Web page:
Former SMCAS director charged with embezzlement

Published 10:22 am Tuesday, April 5, 2016

Nearly two years after retiring as the leader of the Southwestern Michigan Community Ambulance Service, Tim Gray is facing possible prison time for allegedly misappropriating funds while working there.

The 49-year-old Buchanan native was charged last week in Berrien County Court with one count of embezzlement between $50,000 and $100,000 — a felony carrying a maximum penalty of 15 years incarceration.

In a news release, the county prosecutor alleges that Gray misappropriated funds from SMCAS from May 2009 through June 30, 2014.

SMCAS is a non-profit, municipally owned and operated advanced life support ambulance service covering the greater Niles and Buchanan area. It charges a per parcel assessment from residents within its owner municipalities.

According to the prosecutor’s office, the allegations against Gray include:

• Excessive “paid time off” in the amount of $58,537

• Holiday pay and vision reimbursement for which Gray was not entitled in excess of $10,000

• Receiving full salary while on short-term disability in excess of $29,700

Gray was released after posting bond.

He is scheduled to appear in court for a preliminary exam conference April 13.

Brian Scribner, who succeeded Gray as director of SMCAS in July 2014, said he discovered “inconsistencies” in SMCAS’ books in October of 2014.

That information was later submitted to the Michigan State Police, which handled the investigation.

“We have cooperated with the MSP to the best of our abilities,” Scribner said.

When asked what the allegations might do to the image of SMCAS, which relies on the public for funding, Scribner said he does not know the answer to that.

“I do know that I work with very committed people that have basically dedicated their lives to the communities that SMCAS serves. They certainly are deserving of the respect and admiration of their communities and they are not involved in this,” he said. “There are things we need to do to strengthen our financial position over the next few years, but as far as the quality of service this is a committed group of people working very hard to take good care of their community.”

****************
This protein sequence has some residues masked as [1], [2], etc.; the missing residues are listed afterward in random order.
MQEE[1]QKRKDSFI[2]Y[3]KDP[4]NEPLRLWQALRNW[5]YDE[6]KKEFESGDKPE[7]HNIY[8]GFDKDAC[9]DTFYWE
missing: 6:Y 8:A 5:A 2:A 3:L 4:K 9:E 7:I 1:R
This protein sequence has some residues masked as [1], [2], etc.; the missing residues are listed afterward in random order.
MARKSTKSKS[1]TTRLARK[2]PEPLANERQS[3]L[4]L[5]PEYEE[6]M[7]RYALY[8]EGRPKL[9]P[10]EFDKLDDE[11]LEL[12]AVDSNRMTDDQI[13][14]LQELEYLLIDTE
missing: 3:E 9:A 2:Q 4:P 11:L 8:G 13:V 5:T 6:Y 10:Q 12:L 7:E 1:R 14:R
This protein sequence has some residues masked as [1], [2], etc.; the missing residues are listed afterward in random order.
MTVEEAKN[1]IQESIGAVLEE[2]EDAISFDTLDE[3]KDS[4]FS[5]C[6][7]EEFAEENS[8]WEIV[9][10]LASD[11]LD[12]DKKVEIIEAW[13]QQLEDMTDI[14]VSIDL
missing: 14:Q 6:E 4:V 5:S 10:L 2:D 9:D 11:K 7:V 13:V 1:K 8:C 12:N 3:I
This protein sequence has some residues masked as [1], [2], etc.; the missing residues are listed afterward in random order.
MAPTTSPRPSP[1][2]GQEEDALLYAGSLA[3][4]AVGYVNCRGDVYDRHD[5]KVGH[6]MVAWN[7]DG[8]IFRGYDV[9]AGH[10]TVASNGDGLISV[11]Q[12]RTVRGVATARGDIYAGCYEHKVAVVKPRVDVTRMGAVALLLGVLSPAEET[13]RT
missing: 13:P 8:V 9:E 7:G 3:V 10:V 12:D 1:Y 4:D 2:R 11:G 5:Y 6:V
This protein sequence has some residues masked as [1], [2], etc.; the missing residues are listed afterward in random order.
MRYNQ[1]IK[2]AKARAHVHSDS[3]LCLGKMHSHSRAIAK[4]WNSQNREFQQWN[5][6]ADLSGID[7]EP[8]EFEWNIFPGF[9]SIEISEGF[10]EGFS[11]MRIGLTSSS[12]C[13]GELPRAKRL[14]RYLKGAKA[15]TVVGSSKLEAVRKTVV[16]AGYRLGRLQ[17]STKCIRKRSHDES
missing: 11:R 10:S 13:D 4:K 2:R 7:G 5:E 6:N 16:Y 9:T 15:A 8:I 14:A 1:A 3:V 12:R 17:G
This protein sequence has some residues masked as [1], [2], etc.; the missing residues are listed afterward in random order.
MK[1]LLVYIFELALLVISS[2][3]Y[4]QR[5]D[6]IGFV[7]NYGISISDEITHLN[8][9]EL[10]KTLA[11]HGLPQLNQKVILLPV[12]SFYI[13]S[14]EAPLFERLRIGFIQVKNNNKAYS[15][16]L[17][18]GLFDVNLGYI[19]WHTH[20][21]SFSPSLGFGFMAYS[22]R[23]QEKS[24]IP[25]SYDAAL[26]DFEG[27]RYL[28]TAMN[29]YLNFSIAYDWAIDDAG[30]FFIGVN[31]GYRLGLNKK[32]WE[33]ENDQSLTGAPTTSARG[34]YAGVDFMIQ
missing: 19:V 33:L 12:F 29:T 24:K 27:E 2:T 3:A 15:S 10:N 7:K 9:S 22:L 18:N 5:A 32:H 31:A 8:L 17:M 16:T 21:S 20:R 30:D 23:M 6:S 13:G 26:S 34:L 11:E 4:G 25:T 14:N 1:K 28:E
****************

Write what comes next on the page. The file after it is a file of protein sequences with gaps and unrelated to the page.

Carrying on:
Niles Township Supervisor Jim Stover, whose community is a part owner in SMCAS, said he was surprised to learn of the allegations.

“I’ve known his family and was shocked that there was even the slight thought that Tim would be involved in some wrongdoings,” Stover said. “It is something for the courts to decide.”

City of Niles Administrator Ric Huff said he was disappointed to hear about the allegations against Gray.

“Employees and managers of organizations that receive taxpayer money have a duty to safe guard and appropriately expend these funds,” he said. “I am pleased that once discrepancies were discovered, the SMCAS board of trustees took immediate action by requesting an audit and a law enforcement investigation into the matter. I am confident that if these allegations prove to be substantiated the court will protect the interests of the taxpayers.”